The Good, the Bad and the Ugly
A conversation with the participation of “banica”, “tesla”, Alberto Alessi, good and bad design examples.
“” said Elric Petit in the middle of a round table friendly talk in Generator. This fraise came from one of the founders of BIG – GAME and it somehow centered the meeting with Bulgarian designers, architects and media people. Solutions are sometimes so close that it is hard to see them.
Generator’s shiny washed floor generously reflects the November sun coming thru the windows at 10am. Coffee and tea are served, “banica” is hot and ready to at the start of the breakfast. Fewer chairs around the table this morning. There were many more at the previous evening venue when Elric Petit of the Swiss design trio BIG – GAME started his talk infront of a full house with the casual “I’ll try to explain what happens in our design studio”. An hour later he was surrounded by people asking questions and passing some of the studio products he brought with him between each other.
Elric was invited in Sofia by by Studio Komplekt and the Prototype Platform and last night he did show that he could explain in a simple and comprehensive language what design was according to BIG –GAME and he melt the distance between him and the audience faster than the sun melting the snow on the streets outside.
Same natural ease and openness seemingly coming from BIG – GAME’s approach to design is at presence this morning. This is to be the second breakfast talk organized by the Social Club Initiative after one earlier this year with the Portuguese architect Pedro Gadanho.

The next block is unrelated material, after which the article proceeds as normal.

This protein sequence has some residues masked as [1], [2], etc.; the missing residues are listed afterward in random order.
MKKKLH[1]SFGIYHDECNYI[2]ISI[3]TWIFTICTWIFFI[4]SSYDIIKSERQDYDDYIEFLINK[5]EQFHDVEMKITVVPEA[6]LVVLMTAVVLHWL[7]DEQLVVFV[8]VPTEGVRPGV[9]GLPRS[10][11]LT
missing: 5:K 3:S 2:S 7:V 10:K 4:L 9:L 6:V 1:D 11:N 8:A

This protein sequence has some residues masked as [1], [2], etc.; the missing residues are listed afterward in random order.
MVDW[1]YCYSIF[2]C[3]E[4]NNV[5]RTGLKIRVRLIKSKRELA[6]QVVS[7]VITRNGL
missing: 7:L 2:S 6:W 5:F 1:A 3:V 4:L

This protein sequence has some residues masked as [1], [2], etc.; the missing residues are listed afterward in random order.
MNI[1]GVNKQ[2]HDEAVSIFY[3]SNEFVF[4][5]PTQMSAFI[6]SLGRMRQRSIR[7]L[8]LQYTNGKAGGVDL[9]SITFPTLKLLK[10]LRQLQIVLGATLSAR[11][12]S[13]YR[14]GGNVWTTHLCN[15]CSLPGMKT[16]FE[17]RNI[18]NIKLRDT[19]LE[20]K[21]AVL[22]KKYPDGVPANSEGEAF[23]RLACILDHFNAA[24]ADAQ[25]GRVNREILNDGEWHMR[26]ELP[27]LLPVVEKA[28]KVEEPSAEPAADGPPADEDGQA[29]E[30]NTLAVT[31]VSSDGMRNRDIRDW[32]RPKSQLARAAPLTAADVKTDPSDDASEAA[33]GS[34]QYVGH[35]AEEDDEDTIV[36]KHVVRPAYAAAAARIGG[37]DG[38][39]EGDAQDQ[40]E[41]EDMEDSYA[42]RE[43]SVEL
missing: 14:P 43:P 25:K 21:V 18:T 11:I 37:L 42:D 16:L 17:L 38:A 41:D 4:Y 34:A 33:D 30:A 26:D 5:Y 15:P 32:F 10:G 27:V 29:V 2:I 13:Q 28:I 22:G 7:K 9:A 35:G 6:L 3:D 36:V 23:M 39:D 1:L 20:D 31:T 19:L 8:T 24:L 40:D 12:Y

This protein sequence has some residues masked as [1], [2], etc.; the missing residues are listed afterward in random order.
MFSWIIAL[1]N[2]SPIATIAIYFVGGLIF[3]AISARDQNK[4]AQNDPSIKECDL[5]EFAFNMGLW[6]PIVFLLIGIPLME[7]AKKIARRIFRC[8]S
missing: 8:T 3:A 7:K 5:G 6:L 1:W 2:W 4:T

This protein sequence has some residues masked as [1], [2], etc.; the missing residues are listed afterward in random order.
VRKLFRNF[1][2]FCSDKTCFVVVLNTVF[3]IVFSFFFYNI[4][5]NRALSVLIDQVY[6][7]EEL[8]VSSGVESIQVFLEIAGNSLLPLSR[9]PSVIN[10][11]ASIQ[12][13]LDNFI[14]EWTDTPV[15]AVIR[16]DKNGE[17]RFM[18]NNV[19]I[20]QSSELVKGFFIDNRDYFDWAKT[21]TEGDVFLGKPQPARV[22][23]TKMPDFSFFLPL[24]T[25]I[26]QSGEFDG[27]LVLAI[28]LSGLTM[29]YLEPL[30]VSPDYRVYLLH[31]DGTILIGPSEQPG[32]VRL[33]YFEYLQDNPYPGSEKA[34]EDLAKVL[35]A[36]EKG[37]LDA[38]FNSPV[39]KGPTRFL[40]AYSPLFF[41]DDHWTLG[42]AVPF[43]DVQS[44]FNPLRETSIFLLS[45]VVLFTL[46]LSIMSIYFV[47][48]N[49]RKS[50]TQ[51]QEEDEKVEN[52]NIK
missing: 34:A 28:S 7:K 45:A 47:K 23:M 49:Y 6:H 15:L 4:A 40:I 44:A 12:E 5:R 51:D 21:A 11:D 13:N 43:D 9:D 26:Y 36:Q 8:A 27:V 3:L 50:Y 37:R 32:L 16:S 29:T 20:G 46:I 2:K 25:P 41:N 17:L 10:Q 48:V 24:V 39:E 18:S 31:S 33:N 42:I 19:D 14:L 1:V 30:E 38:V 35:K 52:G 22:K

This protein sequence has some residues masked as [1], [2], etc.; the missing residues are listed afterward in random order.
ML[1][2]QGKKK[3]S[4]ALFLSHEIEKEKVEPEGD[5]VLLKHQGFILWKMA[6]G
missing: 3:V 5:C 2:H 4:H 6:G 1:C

This morning meet’s aim is to make space for a personal and direct contact with the guest by a group of local designers. Today sides can exchange ideas and discuss work process.
Chaired by Adriana Andreeva and Boyana Gyaurova the talk starts with introductions round the table. Microphone is passed on by architects, marketing consultants, media reps.
Penka Stancheva – architect, Elia Nedkov – architect, Lora Variiska and Ilian Hadziin of architectural studio FUNKT, Lidia Manolova and Tsvetana Shipkova – journalists, Galya Zanatto of SKLDA design showroom, IKEA Bulgaria marketing head – Joana Tsoneva.
“It is not easy for one to introduce himself. This is a moment you find out who you really are” says Penka Stancheva at the beginning.
- Preparing for the talk me and Boyana picked up few important subjects we could discuss at the breakfast. Relationships between designer and manufacturer, education, public’s lack of interest in design but please feel free to ask your own questions and discuss all matters that excite you here. Suggest we start with BIG –GAME’s collaboration with the big brands as they do have experience with that.
At the talk last night Elric mentioned Alessi, Magis, HAY.. We are curious what was your approach with them? Were you the more active side in the process?
Your question is in the heart of our business. A designer alone is nobody and one needs brands to work with. At the beginning we put a lot of effort to promote ourselves and to communicate what we do. The design school ECAL were the three of us studied helped us with that. There we studied not only design but also graphics, photography and communication. This helped our step by step development. We were shy at the beginning but 4-5 years later and after we showed at the Salone del Mobile in Milan we started meeting the right people. The start was 14 years ago at Salone Satelite – young designer’s show at I Saloni. It is a good start – there you meet Cappelini, Alessi, the big brands – they come to see what the young designers do. It helped that there were three of us – three is better than one when you communicate and make contacts.